Chester Zoo, the UK’s biggest zoo, has revealed the coronavirus pandemic has already cost the wildlife charity a staggering £5m – and its gates could remain closed ‘indefinitely’.
The zoo revealed its financial situation after the government’s latest announcement on the easing of the lockdown failed to include a green light for large, outdoor attractions such as zoos to reopen. The charity will continue to lose over £1m a month despite exhaustive efforts to reduce costs and its use of the government’s furlough scheme.
Zoo bosses say they have been told by government representatives to prepare for their gates to remain closed ‘indefinitely’, despite being ‘Covid secure’ and able to safely limit numbers and enforce social distancing rules – something that public UK beaches, parks and other beauty spots cannot do.
With revenue from visitors making up 97% of its income, staff say the long period of closure (the zoo has been closed since 21 March) is having a “devastating impact” on the future of the UK’s most visited zoo.
It costs £465,000 a month just to care for the zoo’s 35,000 animals. With additional outgoings for utilities, insurance, maintenance, security and the basic administration services needed to keep ticking over, as well as global conservation projects and scientific research to carry out, the zoo says it needs £1.6m a month just to keep going.
While a Zoos Support Fund, set up by the government following successful lobbying from a consortium of zoos including Chester, has provided some welcome help to smaller organisations, larger charity zoos are not eligible for support – a huge blow to a sector that does not ordinarily seek any financial help from the government.
Jamie Christon, the zoo’s Chief Operating Officer (COO) said:
“As the UK’s biggest and most popular charity zoo, we’ve tried to stay positive during this pandemic. Our conservationists have continued to prevent extinction, our virtual days have cheered up the nation, and our learning resources have helped out thousands of home schooling families. We wanted to remain a beacon of hope.
But now, the government has ordered us to stay closed indefinitely and Chester Zoo is very much fighting for its future. This change in law has flicked a switch for us and, heartbreakingly, our lights are now flickering. Not being able to open, despite being a huge outdoor site with all the necessary safety measures in place, is having a devastating impact of the future survival of this much-loved charity zoo. We’re heading towards debt in excess of £24m by the end of 2020 – this will financially cripple us.
We absolutely refuse to cut corners when it comes to caring for the animals. But ensuring that each and every one of the 35,000 animals at the zoo is receiving the best possible care, every single day, comes at a huge financial cost. Not being able to open, with such massive outgoings, puts the future of the zoo itself at risk of extinction.”
Chester Zoo, the most visited zoo in the UK with more than two million people passing through its gates in 2019, is a registered conservation and education charity.
To highlight its readiness for reopening and its ability to keep people safe, the zoo has already put in place measures to ensure that its 128 acres of outdoor space is ‘Covid secure.’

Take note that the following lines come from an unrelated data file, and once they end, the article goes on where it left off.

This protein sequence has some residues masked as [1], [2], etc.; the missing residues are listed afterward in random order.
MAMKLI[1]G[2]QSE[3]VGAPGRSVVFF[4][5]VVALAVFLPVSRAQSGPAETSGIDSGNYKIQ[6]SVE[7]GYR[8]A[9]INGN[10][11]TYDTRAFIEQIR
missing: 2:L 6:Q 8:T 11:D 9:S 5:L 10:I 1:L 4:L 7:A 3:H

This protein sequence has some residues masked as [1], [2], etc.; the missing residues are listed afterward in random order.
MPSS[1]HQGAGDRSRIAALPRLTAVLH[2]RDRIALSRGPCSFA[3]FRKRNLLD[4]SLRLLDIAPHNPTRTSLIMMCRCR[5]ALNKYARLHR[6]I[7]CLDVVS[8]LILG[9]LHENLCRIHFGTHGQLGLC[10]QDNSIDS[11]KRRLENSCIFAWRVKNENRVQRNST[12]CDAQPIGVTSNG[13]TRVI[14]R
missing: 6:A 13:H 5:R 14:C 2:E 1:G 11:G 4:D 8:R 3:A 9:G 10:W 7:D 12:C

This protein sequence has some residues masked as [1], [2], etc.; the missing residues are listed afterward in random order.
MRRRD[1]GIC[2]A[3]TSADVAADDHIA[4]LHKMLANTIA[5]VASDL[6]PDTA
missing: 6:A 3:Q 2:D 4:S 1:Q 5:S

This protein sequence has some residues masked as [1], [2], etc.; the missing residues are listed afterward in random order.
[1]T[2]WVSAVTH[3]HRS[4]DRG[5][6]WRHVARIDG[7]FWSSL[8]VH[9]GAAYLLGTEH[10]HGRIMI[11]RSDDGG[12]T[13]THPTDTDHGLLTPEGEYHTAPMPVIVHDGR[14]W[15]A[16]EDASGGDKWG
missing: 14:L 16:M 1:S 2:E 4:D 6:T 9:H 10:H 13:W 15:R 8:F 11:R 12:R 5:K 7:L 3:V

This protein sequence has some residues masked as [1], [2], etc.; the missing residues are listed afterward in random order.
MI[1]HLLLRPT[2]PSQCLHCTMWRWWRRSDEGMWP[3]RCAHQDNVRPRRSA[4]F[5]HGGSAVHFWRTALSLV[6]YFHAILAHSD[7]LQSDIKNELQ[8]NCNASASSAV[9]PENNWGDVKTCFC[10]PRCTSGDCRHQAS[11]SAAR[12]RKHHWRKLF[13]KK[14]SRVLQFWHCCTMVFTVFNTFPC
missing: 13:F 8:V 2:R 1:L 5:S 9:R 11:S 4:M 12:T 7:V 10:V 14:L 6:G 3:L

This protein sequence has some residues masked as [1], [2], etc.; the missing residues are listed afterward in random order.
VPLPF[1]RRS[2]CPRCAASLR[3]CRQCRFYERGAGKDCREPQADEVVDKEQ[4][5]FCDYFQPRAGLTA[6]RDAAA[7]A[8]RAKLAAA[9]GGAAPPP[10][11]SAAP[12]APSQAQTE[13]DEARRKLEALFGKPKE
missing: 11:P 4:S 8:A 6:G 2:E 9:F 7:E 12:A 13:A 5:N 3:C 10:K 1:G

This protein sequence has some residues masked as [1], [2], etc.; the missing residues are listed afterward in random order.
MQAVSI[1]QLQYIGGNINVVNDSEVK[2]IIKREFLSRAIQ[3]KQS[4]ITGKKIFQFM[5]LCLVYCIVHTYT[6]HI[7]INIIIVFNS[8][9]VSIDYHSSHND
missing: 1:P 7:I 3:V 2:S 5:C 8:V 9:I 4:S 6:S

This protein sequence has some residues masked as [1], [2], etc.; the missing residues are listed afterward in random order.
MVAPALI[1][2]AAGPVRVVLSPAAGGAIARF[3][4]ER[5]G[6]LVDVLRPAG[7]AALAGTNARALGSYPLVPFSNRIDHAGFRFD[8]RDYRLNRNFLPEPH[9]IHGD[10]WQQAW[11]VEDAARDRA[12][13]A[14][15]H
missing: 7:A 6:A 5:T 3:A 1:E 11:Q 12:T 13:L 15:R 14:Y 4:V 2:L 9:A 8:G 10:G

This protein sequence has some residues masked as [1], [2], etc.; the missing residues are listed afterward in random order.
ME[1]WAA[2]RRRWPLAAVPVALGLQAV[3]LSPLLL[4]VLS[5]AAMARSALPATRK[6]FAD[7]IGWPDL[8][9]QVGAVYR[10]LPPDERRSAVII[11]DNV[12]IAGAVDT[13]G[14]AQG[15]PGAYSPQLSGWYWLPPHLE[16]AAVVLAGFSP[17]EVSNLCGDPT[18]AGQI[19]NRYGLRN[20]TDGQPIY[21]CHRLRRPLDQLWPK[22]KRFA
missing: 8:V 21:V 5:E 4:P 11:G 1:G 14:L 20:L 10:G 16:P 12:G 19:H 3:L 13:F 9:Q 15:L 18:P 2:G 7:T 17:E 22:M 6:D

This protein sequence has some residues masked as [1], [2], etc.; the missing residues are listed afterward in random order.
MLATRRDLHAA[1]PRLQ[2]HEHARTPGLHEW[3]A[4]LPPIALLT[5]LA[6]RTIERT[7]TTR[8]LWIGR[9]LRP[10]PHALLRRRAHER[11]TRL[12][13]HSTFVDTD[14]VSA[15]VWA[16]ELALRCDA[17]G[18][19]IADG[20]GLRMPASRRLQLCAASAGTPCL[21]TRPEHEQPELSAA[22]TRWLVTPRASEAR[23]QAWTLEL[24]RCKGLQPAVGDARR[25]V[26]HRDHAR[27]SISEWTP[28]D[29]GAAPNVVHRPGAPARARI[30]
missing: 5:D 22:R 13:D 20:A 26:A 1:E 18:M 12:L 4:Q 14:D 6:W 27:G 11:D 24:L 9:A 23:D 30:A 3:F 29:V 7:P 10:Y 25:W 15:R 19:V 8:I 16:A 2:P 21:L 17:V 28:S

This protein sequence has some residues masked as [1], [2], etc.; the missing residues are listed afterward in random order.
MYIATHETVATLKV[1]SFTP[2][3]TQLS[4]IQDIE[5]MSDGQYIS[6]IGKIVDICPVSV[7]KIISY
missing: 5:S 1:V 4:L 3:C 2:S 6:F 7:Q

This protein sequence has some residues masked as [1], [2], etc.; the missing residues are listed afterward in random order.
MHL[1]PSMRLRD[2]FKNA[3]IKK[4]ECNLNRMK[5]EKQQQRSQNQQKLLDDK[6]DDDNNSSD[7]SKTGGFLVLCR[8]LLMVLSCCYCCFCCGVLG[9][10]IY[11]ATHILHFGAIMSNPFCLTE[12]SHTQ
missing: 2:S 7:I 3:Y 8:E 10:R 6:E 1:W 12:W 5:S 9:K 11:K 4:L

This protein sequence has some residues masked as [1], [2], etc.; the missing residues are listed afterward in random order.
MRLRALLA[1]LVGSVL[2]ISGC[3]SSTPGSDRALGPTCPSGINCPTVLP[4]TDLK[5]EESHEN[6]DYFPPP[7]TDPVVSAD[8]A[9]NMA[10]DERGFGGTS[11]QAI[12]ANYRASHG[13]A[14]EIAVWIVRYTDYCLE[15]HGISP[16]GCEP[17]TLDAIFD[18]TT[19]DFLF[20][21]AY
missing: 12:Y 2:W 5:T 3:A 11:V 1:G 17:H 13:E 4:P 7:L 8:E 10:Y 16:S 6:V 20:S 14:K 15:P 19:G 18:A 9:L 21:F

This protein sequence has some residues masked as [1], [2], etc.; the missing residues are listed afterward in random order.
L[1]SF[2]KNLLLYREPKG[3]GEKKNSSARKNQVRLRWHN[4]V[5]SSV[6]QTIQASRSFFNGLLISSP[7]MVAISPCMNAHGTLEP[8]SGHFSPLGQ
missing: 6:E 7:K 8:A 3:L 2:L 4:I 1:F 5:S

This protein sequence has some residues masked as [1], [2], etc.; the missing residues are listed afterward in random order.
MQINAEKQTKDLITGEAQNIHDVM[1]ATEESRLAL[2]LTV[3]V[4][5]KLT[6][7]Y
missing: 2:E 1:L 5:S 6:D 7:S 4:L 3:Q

Mr Christon continued:
“While we see pictures of public beaches, parks and UK beauty spots busy with people, our zoo – a huge outdoor space, with 16km of pathways, and numerous measures in place to ensure that we can provide a safe environment for guests – sits empty.
We plan to heavily limit visitor numbers, we’ve installed self-scanning ticket lanes, floor markings, one-way systems, multiple cleaning and hand sanitisation points, a huge amount of signage and protective screens in all of our key locations and service areas. We’ve also trained staff to ensure that social distancing rules are followed at all times. People will be safer here than in public spaces, as we know can manage numbers and social distancing.
Much smaller, private gardens are opening up this week, which is positive as the great outdoors is proven to offer benefits to mental health and wellbeing. However, we and our 128 acres of gardens have to remain closed. It’s possible we’ll be given permission to open our indoor retail shop later this month, but not our massive outdoor site. While we support the need to carefully lift the lockdown, we’re under enormous financial pressure and these things don’t stack up.”
Chester Zoo’s 80 global projects are fighting to prevent the extinction of highly threated species both in the UK and in all corners of the world.
But despite a host of cost-cutting measures already in place to protect the organisation during the pandemic, including directors and staff taking voluntary pay cuts, half of its workforce placed on furlough and major development projects put on hold, zoo bosses are now fearful over the future of the zoo and its species-saving work.
Mr Christon added:
“We are not prepared to give up this fight and are continually lobbying government across all relevant departments, at all levels. We know we can provide a well-managed, safe environment for our visitors, staff and animals and have invested in all of the required safety features set out by the government, and more. Visitors carefully returning to the zoo is our lifeline.
Chester Zoo contributes over £83.1 million to the regional economy, supports over 1,700 jobs, protects wildlife in more than 30 countries around the world and engages over 150,000 young people – the future of our planet – every year. At a time when global environmental pressures escalate, the seriousness of losing a conservation charity cannot be stressed enough.”